Volunteer Canyon (The Cwm) Rock Climbing
|GPS:||35.12, -111.935 Google Map · Climbing Area Map|
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|Shared By:||Jed Alan on Dec 27, 2009 · Updates|
|Admins:||Greg Opland, Luke Bertelsen, JJ Schlick, Brian Boyd|
Volunteer Canyon hosts some of the tallest columnar basalt in NAZ, but probably not in a way you would like to imagine. Compared to Paradise Forks, Volunteer Canyon is wild, blocky, unkempt, often loose, and dirty. Though there is a growing number of neo classics to be found, it is still a place to get away from the crowds and explore your sense of adventure. The scenery and the over all vibe of the place is worth the visit. And for some, will lead to many more. It is an amazing canyon which intimidates and inspires.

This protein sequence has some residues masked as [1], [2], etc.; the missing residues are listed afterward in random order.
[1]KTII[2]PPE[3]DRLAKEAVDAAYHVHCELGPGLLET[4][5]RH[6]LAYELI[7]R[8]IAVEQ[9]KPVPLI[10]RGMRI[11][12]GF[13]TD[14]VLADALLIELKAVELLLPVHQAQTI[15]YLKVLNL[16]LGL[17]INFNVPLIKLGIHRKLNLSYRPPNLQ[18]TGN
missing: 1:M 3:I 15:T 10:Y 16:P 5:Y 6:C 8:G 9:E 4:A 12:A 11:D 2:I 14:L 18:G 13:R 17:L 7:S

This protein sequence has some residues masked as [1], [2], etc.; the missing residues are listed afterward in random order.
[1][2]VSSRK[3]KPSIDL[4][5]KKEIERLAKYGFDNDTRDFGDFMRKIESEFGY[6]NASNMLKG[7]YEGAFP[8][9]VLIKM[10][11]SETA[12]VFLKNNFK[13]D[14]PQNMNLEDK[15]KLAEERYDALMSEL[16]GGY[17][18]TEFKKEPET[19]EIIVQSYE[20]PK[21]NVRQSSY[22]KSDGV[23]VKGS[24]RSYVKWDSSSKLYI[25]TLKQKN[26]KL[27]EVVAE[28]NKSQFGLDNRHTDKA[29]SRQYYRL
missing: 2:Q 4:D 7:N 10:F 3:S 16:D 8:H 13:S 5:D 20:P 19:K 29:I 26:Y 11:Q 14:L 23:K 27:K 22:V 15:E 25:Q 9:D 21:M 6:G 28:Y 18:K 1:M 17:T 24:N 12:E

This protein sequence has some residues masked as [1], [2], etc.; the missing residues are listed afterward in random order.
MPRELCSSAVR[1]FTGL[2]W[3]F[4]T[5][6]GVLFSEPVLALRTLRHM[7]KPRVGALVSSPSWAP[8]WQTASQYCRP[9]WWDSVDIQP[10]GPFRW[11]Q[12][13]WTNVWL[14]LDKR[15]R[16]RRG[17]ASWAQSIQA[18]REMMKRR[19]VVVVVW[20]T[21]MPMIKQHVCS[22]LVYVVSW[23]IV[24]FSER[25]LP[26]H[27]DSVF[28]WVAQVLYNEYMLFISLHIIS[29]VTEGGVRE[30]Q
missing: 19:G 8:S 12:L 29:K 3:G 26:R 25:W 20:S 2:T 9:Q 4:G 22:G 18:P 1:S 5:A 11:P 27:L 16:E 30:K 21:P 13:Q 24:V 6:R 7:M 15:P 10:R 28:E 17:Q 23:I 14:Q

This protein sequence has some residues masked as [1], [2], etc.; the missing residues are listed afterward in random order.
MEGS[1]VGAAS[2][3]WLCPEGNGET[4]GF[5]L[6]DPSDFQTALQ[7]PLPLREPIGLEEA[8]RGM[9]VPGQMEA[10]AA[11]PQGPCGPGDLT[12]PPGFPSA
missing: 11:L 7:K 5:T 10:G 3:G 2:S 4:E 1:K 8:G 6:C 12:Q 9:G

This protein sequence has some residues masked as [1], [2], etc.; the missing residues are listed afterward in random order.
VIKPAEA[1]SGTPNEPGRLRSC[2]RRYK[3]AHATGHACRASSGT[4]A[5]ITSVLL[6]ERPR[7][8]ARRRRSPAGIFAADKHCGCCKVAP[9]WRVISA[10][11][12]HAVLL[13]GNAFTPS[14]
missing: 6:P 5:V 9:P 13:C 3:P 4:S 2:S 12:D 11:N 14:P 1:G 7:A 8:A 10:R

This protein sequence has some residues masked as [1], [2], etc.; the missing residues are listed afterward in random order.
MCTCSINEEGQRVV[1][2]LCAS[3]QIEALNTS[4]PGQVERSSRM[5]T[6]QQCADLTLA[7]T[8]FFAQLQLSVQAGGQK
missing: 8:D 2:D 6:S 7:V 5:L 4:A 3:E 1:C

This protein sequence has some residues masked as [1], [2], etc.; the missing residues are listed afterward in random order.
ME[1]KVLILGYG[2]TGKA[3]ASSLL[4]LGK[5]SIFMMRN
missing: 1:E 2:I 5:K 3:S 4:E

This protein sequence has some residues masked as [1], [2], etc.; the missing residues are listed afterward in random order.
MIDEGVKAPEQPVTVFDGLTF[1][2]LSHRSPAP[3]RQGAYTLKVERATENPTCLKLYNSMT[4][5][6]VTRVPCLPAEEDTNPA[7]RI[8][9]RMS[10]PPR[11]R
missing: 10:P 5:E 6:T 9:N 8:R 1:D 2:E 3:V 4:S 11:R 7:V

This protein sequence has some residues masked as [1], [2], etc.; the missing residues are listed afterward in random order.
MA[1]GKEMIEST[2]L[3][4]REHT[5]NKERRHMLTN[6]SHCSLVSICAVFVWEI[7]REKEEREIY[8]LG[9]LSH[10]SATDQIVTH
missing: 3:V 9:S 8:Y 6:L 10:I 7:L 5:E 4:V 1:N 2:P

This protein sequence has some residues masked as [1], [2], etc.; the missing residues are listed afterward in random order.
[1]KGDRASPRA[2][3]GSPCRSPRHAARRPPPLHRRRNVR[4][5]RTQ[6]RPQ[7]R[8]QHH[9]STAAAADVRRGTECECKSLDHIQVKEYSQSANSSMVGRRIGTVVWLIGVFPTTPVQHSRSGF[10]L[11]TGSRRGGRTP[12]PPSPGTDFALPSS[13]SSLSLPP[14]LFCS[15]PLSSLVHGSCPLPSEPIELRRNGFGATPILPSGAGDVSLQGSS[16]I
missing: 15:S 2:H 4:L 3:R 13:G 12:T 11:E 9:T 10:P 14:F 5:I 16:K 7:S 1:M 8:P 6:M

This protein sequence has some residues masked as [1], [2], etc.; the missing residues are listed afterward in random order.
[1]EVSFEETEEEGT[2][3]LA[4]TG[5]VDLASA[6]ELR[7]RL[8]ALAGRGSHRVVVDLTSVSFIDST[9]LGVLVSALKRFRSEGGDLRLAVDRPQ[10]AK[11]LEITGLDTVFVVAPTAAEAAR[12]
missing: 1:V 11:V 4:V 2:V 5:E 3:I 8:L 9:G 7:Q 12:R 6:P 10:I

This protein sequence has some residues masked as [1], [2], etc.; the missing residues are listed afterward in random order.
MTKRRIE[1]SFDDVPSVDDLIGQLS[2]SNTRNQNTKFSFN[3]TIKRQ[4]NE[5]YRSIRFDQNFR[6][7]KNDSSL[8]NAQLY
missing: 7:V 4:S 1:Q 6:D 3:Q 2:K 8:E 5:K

HISTORY In the early days Volunteer Canyon was known by local climbers as The Cwm, which is a Whelsh term for a steep mountain cirque. I believe it was Scott Baxter who coined it. "A Cheap Way to Fly" by Tim Toula ('86) is the only published guidebook to date with any information on the area, and that only contains selected routes and the most basic beta. In the second edition there is a very informative and entertaining segment on the history of climbing in the Flagstaff area...a recommended read.